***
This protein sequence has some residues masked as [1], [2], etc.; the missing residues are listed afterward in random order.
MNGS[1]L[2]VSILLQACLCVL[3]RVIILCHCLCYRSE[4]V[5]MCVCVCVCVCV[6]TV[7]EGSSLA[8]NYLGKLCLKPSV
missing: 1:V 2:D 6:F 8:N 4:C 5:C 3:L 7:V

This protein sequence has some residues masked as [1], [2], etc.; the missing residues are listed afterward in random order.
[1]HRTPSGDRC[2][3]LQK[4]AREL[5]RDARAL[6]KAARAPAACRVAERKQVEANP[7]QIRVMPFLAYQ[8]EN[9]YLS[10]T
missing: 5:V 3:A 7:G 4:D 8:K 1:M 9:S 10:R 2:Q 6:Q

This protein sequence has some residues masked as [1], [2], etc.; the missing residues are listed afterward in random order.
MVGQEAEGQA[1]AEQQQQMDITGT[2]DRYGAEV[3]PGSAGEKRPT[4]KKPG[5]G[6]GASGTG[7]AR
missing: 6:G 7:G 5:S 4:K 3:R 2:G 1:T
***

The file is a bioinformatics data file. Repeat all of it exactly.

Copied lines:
This protein sequence has some residues masked as [1], [2], etc.; the missing residues are listed afterward in random order.
MNGS[1]L[2]VSILLQACLCVL[3]RVIILCHCLCYRSE[4]V[5]MCVCVCVCVCV[6]TV[7]EGSSLA[8]NYLGKLCLKPSV
missing: 1:V 2:D 6:F 8:N 4:C 5:C 3:L 7:V

This protein sequence has some residues masked as [1], [2], etc.; the missing residues are listed afterward in random order.
[1]HRTPSGDRC[2][3]LQK[4]AREL[5]RDARAL[6]KAARAPAACRVAERKQVEANP[7]QIRVMPFLAYQ[8]EN[9]YLS[10]T
missing: 5:V 3:A 7:G 4:D 8:K 1:M 9:S 10:R 2:Q 6:Q

This protein sequence has some residues masked as [1], [2], etc.; the missing residues are listed afterward in random order.
MVGQEAEGQA[1]AEQQQQMDITGT[2]DRYGAEV[3]PGSAGEKRPT[4]KKPG[5]G[6]GASGTG[7]AR
missing: 6:G 7:G 5:S 4:K 3:R 2:G 1:T